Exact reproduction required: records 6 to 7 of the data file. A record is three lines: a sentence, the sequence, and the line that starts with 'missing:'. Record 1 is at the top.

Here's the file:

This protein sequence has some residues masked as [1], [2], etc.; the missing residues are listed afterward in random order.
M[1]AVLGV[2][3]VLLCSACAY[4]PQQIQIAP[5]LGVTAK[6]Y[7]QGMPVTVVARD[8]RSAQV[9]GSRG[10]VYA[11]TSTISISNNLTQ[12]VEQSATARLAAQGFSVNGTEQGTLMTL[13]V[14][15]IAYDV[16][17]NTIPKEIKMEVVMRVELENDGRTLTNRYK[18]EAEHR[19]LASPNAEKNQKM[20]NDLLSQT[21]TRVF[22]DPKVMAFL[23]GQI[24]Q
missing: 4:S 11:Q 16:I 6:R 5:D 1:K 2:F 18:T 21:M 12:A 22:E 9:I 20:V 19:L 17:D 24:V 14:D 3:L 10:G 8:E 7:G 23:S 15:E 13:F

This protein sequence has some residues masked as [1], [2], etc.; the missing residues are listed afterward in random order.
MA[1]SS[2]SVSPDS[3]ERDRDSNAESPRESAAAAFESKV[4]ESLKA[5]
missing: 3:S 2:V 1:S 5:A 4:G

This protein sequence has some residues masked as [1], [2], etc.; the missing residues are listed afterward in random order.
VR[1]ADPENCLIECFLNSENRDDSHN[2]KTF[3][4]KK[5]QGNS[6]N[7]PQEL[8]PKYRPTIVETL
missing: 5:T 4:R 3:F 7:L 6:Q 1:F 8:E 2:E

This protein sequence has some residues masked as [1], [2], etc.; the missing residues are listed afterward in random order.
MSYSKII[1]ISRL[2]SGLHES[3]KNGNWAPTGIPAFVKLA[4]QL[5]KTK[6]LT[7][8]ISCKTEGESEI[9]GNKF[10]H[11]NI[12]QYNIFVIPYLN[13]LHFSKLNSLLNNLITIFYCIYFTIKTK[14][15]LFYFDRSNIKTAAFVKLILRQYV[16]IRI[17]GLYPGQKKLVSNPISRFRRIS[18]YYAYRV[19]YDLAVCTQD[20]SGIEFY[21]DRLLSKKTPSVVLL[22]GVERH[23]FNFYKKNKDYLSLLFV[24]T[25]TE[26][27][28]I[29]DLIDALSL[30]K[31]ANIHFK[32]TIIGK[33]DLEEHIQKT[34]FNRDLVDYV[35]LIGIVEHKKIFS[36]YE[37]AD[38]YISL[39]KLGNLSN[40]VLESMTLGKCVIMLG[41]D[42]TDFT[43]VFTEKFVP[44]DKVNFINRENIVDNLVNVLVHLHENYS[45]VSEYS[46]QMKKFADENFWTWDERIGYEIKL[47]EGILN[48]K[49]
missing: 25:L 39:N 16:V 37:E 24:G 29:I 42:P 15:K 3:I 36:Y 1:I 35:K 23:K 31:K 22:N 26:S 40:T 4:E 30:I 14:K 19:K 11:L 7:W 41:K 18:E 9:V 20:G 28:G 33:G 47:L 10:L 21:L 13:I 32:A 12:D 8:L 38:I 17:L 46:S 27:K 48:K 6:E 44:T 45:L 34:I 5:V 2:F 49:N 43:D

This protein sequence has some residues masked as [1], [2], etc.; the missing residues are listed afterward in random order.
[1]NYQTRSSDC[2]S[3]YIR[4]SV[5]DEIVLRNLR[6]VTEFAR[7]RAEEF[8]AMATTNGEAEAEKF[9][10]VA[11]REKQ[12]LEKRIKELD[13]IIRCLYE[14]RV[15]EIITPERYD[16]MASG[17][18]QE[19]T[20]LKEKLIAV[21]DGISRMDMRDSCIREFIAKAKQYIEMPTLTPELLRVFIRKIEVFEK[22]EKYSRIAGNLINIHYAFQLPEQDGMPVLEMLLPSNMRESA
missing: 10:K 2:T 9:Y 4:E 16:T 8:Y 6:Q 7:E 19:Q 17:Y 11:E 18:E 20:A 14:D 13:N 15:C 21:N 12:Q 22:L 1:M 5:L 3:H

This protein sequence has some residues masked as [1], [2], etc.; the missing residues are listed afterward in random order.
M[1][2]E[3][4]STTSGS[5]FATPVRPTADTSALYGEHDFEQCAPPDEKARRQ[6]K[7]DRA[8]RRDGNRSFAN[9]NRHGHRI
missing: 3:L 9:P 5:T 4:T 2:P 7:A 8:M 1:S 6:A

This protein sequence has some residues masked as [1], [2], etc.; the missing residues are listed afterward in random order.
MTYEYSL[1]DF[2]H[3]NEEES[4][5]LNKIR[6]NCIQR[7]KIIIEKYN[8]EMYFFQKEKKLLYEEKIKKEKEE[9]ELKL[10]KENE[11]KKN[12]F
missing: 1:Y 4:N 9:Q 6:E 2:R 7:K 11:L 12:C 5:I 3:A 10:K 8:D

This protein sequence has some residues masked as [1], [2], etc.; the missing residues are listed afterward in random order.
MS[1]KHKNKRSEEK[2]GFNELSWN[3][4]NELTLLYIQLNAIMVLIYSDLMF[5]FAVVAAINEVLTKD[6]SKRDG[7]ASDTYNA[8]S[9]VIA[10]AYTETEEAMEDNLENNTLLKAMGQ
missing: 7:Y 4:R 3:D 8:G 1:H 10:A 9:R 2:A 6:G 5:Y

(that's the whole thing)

This protein sequence has some residues masked as [1], [2], etc.; the missing residues are listed afterward in random order.
M[1][2]E[3][4]STTSGS[5]FATPVRPTADTSALYGEHDFEQCAPPDEKARRQ[6]K[7]DRA[8]RRDGNRSFAN[9]NRHGHRI
missing: 3:L 9:P 5:T 4:T 2:P 7:A 8:M 1:S 6:A

This protein sequence has some residues masked as [1], [2], etc.; the missing residues are listed afterward in random order.
MTYEYSL[1]DF[2]H[3]NEEES[4][5]LNKIR[6]NCIQR[7]KIIIEKYN[8]EMYFFQKEKKLLYEEKIKKEKEE[9]ELKL[10]KENE[11]KKN[12]F
missing: 1:Y 4:N 9:Q 6:E 2:R 7:K 11:L 12:C 5:I 3:A 10:K 8:D